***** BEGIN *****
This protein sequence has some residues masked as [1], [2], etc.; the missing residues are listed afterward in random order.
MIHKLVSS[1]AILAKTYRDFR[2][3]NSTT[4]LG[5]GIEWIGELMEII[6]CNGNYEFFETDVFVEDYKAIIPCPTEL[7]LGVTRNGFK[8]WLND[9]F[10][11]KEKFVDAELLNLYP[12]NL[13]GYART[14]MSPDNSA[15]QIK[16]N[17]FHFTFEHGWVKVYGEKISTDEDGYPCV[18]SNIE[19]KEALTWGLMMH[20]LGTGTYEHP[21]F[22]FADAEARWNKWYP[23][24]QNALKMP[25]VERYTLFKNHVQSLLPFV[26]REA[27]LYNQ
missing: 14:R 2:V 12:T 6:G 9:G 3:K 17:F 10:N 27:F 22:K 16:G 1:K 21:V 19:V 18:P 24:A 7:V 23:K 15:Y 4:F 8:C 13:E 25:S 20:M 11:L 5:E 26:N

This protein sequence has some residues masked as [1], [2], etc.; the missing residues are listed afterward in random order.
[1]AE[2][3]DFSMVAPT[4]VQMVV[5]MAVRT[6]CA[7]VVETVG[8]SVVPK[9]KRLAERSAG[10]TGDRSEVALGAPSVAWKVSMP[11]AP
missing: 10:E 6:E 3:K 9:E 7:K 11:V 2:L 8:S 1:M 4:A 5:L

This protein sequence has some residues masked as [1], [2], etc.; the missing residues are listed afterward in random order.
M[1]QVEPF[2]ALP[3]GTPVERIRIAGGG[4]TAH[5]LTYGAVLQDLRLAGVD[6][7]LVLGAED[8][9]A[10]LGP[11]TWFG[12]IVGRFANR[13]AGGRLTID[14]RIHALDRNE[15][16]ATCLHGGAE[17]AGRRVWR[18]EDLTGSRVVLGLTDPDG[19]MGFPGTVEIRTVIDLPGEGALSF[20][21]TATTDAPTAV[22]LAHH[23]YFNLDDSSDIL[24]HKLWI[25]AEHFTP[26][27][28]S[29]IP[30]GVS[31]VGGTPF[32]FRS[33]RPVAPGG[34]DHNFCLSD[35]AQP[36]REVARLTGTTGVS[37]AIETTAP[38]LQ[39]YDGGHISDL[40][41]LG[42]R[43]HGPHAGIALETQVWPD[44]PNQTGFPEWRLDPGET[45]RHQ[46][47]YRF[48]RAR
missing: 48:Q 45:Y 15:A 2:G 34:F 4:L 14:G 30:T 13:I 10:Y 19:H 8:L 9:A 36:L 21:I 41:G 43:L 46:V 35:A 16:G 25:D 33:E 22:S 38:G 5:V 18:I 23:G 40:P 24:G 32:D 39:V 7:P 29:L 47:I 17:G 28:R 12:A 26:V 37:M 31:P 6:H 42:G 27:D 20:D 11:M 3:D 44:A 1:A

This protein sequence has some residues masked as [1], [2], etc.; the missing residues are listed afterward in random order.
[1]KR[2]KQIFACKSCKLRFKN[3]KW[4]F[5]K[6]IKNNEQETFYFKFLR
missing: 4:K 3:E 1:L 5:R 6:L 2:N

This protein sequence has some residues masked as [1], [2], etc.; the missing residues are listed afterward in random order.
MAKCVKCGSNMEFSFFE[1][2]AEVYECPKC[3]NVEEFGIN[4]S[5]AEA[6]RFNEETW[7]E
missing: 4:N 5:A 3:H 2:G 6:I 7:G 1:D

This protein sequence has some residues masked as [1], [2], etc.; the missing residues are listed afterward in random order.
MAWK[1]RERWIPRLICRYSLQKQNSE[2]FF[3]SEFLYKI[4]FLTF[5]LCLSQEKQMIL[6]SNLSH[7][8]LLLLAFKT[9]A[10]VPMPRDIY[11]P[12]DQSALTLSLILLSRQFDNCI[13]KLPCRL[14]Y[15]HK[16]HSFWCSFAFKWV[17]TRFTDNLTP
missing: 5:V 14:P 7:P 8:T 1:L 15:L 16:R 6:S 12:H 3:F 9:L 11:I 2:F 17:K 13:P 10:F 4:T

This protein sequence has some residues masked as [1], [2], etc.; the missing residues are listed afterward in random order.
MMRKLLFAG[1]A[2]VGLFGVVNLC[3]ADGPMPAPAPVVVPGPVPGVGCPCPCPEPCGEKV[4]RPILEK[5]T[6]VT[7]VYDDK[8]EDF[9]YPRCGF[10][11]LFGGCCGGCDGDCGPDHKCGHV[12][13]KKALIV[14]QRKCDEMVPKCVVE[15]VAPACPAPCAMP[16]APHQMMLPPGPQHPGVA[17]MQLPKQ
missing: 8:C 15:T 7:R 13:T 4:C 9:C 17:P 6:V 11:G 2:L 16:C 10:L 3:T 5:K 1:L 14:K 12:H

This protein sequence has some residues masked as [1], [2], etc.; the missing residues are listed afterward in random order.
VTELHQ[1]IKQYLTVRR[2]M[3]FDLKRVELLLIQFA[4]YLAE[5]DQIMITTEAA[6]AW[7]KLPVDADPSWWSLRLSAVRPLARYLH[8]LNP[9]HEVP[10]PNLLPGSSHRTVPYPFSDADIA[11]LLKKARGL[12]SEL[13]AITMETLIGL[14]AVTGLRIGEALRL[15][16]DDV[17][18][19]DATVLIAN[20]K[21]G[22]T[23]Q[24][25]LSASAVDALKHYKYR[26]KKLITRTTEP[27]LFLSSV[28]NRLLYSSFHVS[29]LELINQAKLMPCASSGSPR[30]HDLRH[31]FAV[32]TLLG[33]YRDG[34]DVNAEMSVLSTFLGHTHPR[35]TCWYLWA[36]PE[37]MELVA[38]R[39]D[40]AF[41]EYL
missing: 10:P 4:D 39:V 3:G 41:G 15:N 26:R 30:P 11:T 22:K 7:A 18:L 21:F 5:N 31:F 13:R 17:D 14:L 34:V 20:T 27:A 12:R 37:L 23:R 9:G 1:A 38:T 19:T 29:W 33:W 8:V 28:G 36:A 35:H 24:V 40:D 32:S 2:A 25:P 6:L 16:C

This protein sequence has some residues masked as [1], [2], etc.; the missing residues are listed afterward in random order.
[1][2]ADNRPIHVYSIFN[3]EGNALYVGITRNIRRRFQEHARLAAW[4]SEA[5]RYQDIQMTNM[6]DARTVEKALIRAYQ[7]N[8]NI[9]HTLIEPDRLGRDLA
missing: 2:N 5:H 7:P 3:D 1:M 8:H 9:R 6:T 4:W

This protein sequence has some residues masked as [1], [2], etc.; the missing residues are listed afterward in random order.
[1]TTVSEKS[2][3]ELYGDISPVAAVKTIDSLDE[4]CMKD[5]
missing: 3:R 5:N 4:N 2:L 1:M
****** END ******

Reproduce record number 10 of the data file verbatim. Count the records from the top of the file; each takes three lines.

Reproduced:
This protein sequence has some residues masked as [1], [2], etc.; the missing residues are listed afterward in random order.
[1]TTVSEKS[2][3]ELYGDISPVAAVKTIDSLDE[4]CMKD[5]
missing: 3:R 5:N 4:N 2:L 1:M